AVENGERS CONFIDENTIAL: BLACK WIDOW AND PUNISHER

PrintE-mail Written by Andrew Pollard

DVD REVIEW: AVENGERS CONFIDENTIAL – BLACK WIDOW AND PUNISHER / CERT: 12A / DIRECTOR: KENICHI SHIMIZU / SCREENPLAY: MITSUTAKA HIROTA / STARRING: BRIAN BLOOM, JENNIFER CARPENTER, JOHN ERIC BENTLEY, GRANT GEORGE / RELEASE DATE: OUT NOW

The latest Marvel effort to be animated by the guys at Madhouse, Avengers Confidential looks to give some attention to Black Widow (Carpenter) and The Punisher (Bloom), two characters often left in the shadows of Captain America, Iron Man, et al. After Frank Castle, aka The Punisher, interferes in a S.H.I.E.L.D. mission, he’s taken prisoner by Nick Fury (Bentley) and his organisation. Then, when the Leviathan terrorist group gets hold of some S.H.I.E.L.D. plans, Fury’s only option is to team The Punisher up with Black Widow in the hope that the feisty duo can save the day.

Avengers Confidential is a feature that certainly shows some promise, although it ultimately feels a little flat when all is said and done. Key to the film’s charm, though, is the use of erratic, violent lone-wolf Frank Castle. After appearing in a supporting role in last year’s Iron Man: Rise of Technovore, also from Madhouse, Castle gets to take centre-stage here. And with Black Widow thrown in for good measure, this animated fare shows off two of the darker heroes that reside within the Marvel world. Whilst Widow has a few moments to shine, it’s the dirty, brutal, and trigger-happy Punisher who steals the show. Widow takes her orders from Fury, whereas Castle has no hesitation in giving S.H.I.E.L.D. the finger.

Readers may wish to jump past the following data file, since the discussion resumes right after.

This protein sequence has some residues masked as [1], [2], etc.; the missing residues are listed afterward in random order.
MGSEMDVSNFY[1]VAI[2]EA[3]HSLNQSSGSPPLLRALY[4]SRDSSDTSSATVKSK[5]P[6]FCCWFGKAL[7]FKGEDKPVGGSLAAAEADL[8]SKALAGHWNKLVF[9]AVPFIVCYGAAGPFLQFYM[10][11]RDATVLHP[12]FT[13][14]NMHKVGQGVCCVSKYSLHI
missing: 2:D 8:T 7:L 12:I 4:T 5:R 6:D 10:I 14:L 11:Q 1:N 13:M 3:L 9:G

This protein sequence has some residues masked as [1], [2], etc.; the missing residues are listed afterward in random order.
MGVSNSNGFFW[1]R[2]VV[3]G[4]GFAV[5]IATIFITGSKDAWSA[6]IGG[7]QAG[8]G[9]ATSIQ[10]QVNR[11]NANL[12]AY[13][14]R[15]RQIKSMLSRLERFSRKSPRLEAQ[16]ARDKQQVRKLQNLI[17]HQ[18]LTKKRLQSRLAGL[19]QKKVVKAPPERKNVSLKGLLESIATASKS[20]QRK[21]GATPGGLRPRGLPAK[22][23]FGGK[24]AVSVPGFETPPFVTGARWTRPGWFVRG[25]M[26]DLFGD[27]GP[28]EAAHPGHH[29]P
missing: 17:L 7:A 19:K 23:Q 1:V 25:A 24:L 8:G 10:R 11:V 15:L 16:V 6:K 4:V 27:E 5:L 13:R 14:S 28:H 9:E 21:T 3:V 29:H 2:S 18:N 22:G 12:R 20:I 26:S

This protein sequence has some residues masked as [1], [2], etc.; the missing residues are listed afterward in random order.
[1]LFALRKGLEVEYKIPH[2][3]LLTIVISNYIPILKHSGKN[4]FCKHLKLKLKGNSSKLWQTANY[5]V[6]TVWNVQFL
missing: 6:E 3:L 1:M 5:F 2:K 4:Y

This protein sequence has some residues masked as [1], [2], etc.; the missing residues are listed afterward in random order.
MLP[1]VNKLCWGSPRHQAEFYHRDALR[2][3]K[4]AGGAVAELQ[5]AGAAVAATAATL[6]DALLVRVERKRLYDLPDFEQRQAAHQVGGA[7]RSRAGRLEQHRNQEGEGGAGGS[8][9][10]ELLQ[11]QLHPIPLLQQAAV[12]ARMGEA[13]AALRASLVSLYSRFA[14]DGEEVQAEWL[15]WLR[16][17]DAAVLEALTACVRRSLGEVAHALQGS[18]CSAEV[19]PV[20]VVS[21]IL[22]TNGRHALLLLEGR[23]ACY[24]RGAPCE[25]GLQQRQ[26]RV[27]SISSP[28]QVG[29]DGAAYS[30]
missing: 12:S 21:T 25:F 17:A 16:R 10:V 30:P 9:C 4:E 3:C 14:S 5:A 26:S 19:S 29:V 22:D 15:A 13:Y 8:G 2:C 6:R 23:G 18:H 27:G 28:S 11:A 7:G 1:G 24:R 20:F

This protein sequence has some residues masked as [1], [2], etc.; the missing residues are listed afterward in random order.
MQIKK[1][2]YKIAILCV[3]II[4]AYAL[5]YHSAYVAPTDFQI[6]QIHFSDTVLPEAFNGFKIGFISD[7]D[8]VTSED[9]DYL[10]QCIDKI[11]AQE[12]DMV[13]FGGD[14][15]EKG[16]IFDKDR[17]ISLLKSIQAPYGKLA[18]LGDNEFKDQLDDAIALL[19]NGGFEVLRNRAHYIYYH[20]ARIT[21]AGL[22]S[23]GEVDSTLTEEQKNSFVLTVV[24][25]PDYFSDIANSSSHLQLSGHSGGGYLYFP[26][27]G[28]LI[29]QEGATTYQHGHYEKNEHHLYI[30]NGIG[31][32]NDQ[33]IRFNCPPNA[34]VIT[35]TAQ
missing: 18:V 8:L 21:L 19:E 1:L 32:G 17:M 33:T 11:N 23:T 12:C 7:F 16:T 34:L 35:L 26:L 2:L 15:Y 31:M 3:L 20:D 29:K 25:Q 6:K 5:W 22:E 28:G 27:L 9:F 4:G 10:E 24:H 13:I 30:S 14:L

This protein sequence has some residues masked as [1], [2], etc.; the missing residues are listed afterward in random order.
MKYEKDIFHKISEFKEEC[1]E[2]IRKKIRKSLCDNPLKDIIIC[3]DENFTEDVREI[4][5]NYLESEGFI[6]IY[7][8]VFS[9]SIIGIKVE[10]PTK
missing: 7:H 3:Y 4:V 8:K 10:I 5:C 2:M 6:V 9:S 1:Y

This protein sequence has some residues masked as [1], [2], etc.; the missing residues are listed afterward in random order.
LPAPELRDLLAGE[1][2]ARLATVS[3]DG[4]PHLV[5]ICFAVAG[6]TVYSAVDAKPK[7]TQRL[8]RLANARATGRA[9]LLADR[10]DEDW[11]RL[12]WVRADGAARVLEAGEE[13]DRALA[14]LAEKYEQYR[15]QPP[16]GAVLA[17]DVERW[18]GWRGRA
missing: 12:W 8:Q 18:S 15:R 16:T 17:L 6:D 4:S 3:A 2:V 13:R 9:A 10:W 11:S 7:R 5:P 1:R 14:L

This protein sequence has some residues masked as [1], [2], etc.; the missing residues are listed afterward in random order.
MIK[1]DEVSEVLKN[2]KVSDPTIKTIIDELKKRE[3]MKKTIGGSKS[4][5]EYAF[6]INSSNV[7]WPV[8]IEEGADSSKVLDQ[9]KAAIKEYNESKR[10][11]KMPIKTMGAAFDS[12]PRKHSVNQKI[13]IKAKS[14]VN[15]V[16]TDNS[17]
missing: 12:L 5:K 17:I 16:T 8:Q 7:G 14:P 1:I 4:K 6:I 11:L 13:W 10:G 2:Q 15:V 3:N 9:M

The dynamic between The Punisher and Black Widow works relatively well, and Castle’s anti-authoritarianism and single focus makes for a refreshing change in a Marvel movie. Unfortunately, when Castle isn’t on screen the film starts to trip over itself and become formulaic, repetitive, and dull. The threat of Leviathan, plus a unique adaptation of Marvel villain Elihas Star (George), never comes across as anything more than just fodder for Fury, Widow, and Punisher to butt heads over and merely acts as a convenient plot point.

In terms of animation, Avengers Confidential looks very impressive, although the feature has issues with the fluidity of its characters, and a lot of the action just comes off as being ripped straight from an anime movie of twenty years ago. Additionally, the English dub seems to suffer massively in terms of synching audio to visual, helped none by various musical samples that sound as if they’ve been pulled from an early '90s video game finale.

Despite throwing in several familiar and not-so familiar Marvel faces, Avengers Confidential: Black Widow and Punisher never becomes anything more than just okay. In what feels like simply a marketing strategy to gauge interest in the Black Widow and Punisher characters, possibly with wider cinematic implications, it’s safe to say that Brian Bloom’s grimly engaging Frank Castle is the one served best. We can only hope that Marvel and Madhouse lose the hangers-on and give Frank his own dark, bloody, excessively violent outing next time.

Extras: Two Featurettes – “Espionage and Punishment”, “The Vigilante Vs The Spy”




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